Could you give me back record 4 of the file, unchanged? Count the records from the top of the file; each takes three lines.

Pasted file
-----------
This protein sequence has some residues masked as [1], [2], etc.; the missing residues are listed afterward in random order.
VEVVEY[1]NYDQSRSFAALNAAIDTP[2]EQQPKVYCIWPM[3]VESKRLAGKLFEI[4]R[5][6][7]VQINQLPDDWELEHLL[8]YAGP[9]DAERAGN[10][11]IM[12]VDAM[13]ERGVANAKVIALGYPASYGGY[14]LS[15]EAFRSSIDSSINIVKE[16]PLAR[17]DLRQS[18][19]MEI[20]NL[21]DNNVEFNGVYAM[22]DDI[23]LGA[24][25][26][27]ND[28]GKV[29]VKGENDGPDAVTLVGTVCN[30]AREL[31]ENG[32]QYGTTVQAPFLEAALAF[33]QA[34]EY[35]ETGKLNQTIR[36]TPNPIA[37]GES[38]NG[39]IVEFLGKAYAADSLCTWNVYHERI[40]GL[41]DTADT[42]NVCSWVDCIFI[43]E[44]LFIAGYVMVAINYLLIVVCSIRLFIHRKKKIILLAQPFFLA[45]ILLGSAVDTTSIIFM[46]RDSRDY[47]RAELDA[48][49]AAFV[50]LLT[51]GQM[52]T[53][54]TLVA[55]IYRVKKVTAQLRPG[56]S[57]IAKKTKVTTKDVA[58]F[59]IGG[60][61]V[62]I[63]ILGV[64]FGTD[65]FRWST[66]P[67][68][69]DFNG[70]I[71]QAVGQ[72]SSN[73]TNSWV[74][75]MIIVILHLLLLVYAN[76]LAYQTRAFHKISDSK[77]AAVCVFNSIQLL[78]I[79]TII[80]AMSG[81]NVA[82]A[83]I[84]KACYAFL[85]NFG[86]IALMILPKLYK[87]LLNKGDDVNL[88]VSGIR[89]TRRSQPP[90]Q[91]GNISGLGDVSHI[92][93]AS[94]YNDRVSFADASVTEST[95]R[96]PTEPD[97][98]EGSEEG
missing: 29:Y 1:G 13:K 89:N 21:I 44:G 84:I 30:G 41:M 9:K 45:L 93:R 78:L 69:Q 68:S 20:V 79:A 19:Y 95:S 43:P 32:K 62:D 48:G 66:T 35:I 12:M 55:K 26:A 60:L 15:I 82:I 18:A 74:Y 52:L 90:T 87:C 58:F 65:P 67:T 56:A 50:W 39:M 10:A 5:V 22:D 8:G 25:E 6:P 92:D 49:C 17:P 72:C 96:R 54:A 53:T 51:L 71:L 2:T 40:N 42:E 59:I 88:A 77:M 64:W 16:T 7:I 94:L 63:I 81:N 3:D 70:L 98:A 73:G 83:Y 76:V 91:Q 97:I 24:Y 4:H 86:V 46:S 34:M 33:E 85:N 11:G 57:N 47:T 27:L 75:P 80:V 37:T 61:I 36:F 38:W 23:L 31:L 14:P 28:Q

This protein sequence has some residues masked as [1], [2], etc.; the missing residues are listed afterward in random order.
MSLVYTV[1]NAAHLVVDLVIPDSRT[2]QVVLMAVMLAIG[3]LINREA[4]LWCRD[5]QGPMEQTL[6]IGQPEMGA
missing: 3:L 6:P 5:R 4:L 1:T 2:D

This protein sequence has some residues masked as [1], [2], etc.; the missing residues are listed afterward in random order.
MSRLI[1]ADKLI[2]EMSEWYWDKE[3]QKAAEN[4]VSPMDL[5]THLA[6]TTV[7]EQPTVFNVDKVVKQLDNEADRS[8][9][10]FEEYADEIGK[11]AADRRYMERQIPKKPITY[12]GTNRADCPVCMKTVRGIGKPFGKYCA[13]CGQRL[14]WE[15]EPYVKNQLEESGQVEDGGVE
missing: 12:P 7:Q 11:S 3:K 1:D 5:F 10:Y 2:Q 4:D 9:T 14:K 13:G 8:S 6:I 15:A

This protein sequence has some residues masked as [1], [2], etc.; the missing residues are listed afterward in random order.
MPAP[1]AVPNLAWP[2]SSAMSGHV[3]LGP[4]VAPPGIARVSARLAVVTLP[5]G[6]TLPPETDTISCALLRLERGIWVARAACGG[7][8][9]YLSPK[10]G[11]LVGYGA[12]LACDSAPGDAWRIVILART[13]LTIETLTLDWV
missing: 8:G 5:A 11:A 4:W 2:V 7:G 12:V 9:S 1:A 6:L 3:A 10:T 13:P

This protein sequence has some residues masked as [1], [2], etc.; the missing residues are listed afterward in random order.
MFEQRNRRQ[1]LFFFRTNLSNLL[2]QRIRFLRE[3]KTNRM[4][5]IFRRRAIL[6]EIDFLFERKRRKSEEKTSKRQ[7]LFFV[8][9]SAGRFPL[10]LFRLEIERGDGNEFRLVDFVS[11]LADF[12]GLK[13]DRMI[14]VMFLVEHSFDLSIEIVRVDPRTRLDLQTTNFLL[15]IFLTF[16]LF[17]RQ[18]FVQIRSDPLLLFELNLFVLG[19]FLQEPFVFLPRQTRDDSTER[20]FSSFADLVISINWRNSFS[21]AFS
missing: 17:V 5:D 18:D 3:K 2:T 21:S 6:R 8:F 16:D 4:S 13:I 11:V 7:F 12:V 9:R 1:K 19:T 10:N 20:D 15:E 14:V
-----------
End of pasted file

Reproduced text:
This protein sequence has some residues masked as [1], [2], etc.; the missing residues are listed afterward in random order.
MPAP[1]AVPNLAWP[2]SSAMSGHV[3]LGP[4]VAPPGIARVSARLAVVTLP[5]G[6]TLPPETDTISCALLRLERGIWVARAACGG[7][8][9]YLSPK[10]G[11]LVGYGA[12]LACDSAPGDAWRIVILART[13]LTIETLTLDWV
missing: 8:G 5:A 11:A 4:W 2:V 7:G 12:V 9:S 1:A 6:L 3:A 10:T 13:P